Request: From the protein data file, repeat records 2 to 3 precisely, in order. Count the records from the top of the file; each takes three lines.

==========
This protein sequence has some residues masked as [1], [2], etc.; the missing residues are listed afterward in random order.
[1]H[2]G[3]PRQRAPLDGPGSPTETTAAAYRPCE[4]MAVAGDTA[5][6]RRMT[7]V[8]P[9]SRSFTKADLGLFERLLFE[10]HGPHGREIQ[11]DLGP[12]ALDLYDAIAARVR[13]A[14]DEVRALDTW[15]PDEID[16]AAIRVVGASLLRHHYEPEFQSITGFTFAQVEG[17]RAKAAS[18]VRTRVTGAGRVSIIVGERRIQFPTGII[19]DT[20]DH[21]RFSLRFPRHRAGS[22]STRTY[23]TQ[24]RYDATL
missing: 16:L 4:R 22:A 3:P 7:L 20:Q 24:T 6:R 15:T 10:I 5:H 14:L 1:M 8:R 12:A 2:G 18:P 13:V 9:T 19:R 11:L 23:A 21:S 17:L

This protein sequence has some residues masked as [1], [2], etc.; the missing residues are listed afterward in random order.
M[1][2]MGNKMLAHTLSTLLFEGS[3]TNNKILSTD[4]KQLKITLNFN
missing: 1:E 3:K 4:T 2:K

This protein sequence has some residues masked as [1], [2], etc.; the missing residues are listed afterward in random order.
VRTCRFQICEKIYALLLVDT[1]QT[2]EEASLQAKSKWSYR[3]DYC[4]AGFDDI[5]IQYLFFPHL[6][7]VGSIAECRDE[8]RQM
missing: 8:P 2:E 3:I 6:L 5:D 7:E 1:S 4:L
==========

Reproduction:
This protein sequence has some residues masked as [1], [2], etc.; the missing residues are listed afterward in random order.
M[1][2]MGNKMLAHTLSTLLFEGS[3]TNNKILSTD[4]KQLKITLNFN
missing: 1:E 3:K 4:T 2:K

This protein sequence has some residues masked as [1], [2], etc.; the missing residues are listed afterward in random order.
VRTCRFQICEKIYALLLVDT[1]QT[2]EEASLQAKSKWSYR[3]DYC[4]AGFDDI[5]IQYLFFPHL[6][7]VGSIAECRDE[8]RQM
missing: 8:P 2:E 3:I 6:L 5:D 7:E 1:S 4:L